There are two types of people in the world: those who understand someone who mourns a dead dog, many years after she died, and those who don’t. This entry is for people who do.
On this date eight years ago, my dog Jenny died.
I first met Jenny in a pound in Tacoma, Washington. My first wife and I were flailing about, looking for anything to bring some happiness into a marriage that was perpetually unhappy for both of us. We decided to get a dog for oldest two daughters. (Kind of like having a baby, or buying a new house, this strategy didn’t work for our marriage, either.)
Me going into a pound full of adorable dogs that want to go home with me, showing big, hopeful eyes like orphans in a post-war orphanage, is a dangerous thing. I could end up with dozens of dogs.
I walked past a cage filled with an entire litter of fat little orange-brown dogs. The had beer barrel bodies and stubby little legs. I watched them for a few minutes and that’s when it happened. One little puppy separated herself from the litter and moved as far away into a corner as she could, because she had to poop. She made eye contact with me, and she looked so endearingly embarrassed by the whole scene, I knew I’d found our dog.
On the way home, I tried to come up with a name for our new family member. My youngest daughter, Sabrina, was only three, and she was helping me. I came up with lots of legitimate doggy names, like “Bear,” because that’s what the puppy looked like, and “Tango,” and other doggy names. Brina didn’t like any of those. Jokingly, I said, “How about Jennifer, then, like Jennifer Love Hewitt.” You can guess the next part. Brina loved the name, and so she was Jennifer, which morphed into Jenny.
Yes, for the record, I would often speak to her in Forrest Gump’s voice, saying, “Jenny. Jenny. We are like peas and carrots, aren’t we Jenny?” It was irresistible.
She soon lost her baby fat and grew normal-length legs. She never lost her embarrassment over having a bowel movement, though. If she could go do it in private, she always would.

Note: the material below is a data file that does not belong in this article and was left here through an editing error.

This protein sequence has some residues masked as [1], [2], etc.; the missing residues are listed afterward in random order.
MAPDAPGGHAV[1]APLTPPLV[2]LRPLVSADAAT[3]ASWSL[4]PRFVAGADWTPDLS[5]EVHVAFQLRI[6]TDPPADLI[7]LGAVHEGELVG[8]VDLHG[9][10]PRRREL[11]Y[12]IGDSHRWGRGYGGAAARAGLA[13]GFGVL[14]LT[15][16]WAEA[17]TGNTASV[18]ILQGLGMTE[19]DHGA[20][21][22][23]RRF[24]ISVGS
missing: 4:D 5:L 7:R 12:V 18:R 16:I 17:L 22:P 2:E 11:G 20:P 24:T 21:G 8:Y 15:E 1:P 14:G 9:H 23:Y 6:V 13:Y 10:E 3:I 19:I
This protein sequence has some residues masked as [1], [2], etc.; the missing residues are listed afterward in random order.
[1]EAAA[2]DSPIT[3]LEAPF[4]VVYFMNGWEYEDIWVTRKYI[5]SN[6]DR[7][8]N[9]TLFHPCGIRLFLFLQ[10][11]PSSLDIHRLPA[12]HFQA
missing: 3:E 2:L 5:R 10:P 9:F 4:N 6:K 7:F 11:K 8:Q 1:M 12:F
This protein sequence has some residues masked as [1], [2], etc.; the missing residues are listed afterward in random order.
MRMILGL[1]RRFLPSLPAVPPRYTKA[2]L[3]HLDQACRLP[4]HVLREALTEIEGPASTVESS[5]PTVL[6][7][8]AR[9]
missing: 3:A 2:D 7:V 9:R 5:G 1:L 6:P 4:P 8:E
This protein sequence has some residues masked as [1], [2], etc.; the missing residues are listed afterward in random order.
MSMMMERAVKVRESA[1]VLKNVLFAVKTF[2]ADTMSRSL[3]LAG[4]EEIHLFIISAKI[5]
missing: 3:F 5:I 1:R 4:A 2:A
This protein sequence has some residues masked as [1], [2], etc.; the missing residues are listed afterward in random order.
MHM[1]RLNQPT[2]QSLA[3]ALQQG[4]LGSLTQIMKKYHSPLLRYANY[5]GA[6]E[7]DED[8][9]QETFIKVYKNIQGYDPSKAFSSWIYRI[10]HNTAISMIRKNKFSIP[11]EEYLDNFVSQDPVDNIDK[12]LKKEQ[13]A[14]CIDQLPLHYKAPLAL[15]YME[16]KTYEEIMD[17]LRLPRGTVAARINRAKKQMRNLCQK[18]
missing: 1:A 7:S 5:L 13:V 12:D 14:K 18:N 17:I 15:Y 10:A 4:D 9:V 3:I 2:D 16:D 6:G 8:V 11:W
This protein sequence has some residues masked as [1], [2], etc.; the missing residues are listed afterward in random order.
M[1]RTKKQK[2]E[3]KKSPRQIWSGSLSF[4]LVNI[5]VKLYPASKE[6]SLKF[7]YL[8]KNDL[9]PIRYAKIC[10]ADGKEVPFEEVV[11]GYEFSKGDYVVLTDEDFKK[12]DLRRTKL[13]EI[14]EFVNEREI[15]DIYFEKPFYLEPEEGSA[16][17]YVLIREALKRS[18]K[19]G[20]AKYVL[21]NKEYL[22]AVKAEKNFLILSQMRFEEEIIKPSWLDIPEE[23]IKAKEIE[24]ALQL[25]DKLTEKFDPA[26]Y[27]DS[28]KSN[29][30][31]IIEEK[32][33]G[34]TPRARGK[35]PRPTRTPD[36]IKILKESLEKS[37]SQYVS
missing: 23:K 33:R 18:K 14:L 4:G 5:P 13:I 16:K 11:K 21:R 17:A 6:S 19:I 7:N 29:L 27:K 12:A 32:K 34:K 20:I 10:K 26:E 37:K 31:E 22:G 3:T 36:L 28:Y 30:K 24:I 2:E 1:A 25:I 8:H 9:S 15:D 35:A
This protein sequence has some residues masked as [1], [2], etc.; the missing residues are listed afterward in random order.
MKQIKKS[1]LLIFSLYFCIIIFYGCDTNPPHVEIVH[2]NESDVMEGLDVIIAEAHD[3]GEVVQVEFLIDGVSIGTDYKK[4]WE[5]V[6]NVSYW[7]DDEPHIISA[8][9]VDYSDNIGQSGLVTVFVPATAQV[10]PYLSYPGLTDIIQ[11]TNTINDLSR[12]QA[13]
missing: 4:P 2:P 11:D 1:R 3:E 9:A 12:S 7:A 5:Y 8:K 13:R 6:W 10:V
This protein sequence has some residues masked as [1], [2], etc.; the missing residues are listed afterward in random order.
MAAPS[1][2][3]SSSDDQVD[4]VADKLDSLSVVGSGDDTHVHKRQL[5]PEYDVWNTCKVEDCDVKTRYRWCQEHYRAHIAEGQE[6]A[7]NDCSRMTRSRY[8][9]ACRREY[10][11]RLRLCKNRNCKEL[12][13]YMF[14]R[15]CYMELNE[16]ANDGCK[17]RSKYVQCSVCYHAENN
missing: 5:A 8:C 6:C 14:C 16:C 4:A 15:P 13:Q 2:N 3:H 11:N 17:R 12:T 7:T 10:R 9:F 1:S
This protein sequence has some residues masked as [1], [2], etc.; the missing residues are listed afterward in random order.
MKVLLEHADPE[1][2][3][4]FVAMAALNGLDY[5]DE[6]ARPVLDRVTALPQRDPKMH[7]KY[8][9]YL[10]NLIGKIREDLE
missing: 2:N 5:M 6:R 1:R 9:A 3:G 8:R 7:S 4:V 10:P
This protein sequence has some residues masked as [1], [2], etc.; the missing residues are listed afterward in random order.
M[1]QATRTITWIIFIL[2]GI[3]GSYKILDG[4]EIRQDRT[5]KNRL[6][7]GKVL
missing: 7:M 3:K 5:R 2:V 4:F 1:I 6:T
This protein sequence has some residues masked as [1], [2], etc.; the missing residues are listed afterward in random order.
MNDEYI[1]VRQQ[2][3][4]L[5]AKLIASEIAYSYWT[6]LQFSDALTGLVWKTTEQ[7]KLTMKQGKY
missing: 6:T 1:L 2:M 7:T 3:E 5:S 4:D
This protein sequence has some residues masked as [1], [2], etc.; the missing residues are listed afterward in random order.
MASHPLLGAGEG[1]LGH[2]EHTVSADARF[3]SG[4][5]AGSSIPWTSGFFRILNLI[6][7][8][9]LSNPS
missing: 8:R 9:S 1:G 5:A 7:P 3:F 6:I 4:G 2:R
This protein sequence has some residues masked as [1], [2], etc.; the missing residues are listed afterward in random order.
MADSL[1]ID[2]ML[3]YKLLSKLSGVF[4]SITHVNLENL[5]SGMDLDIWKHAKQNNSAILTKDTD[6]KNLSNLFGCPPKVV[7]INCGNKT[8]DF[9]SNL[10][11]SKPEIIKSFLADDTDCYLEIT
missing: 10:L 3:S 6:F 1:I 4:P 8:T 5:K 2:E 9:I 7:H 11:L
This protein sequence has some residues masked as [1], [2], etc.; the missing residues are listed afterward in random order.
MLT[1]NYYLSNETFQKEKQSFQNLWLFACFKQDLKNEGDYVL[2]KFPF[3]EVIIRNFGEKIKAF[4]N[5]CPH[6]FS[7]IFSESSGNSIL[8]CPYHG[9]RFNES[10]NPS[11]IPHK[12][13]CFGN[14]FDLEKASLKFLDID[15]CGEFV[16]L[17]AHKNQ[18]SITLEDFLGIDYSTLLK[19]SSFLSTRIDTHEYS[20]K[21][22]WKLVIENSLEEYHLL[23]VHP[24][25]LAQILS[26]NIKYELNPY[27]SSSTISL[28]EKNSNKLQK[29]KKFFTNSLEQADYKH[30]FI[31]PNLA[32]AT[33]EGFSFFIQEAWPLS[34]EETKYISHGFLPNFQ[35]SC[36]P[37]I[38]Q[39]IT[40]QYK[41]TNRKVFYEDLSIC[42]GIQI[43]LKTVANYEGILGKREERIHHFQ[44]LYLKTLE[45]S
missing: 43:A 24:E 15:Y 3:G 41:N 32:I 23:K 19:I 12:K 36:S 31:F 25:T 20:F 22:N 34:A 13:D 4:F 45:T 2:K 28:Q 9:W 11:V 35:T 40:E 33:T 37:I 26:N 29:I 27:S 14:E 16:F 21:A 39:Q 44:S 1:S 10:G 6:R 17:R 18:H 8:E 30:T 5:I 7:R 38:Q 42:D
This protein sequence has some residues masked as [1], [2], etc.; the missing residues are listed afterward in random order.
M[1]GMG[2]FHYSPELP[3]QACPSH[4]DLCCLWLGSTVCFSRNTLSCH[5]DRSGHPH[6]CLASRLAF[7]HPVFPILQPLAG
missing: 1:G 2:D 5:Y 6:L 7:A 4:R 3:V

Jenny was a mutt. Part Chow, part retriever, and part whatever was the fastest dog to arrive at the scene. She had one ear that went straight up, and one that flopped over, which gave her a perpetually laid back look. She also had the most gorgeous tail I’ve ever seen. When we walked (and we walked a lot) it swished behind her like a majestic broom cleaning the air.
Her favorite thing to do was hike up and down a hill in our town called Mt. Peak. It’s steep, densely wooded, and amazingly peaceful. Jenny never bothered anyone, or other dogs, so I would let her off leash, and she would run alongside me, but off in the woods. A number of times I heard other people see her, bouncing quietly through the undergrowth, and comment that they’d seen a fox.
Why do some dogs burrow so deep into our hearts that we mourn them, even eight, or eighteen years after they are gone? I think it’s because they are the ones who give us their own heart so unreservedly.
My first wife and I separated shortly after Jenny arrived home, and she went from being the girls’ dog, to being my dog. She went everywhere with me. When I was showing houses, or at a home inspection, she was there. At the office doing paperwork? She was curled up under my desk. Traveling to Arkansas to pick up my girls for the summer? Jenny rode shotgun, always.
Some dogs can be loving, but hold just a small part of themselves back, a certain aloofness. Others just open their hearts and souls and invite us to come in and live. That was my Jenny.
One night that September, I stepped off the porch into the cool night air and started walking, knowing Jenny would soon whip past me, tail cleaning the air. When I’d gone fifty yards or so, and hadn’t seen her, I turned around. She was standing on the porch, looking at me. She couldn’t go. It was so sudden and unexpected, but my heart just dropped. If Jenny couldn’t go for our walk, something was terribly wrong.
Five days later, she couldn’t walk or stand. Her eyes were glassy and her breathing was shallow. The vets couldn’t tell me what was wrong. It was a mystery, but it was obvious she was dying. I couldn’t watch her suffer any more, so I stood beside her while the vet slipped the needle into her vein. I stroked her face and thanked her for loving me so perfectly.
Before the vet could even push on the plunger, she closed her eyes and left this earth.
I wrapped her in the comforter off my bed and buried her in my backyard.
It’s been eight years. Dawn and I have two beautiful Chocolate Labs that I love immensely. We, too, go on our walks every day.
And still, I miss my Jenny. Always.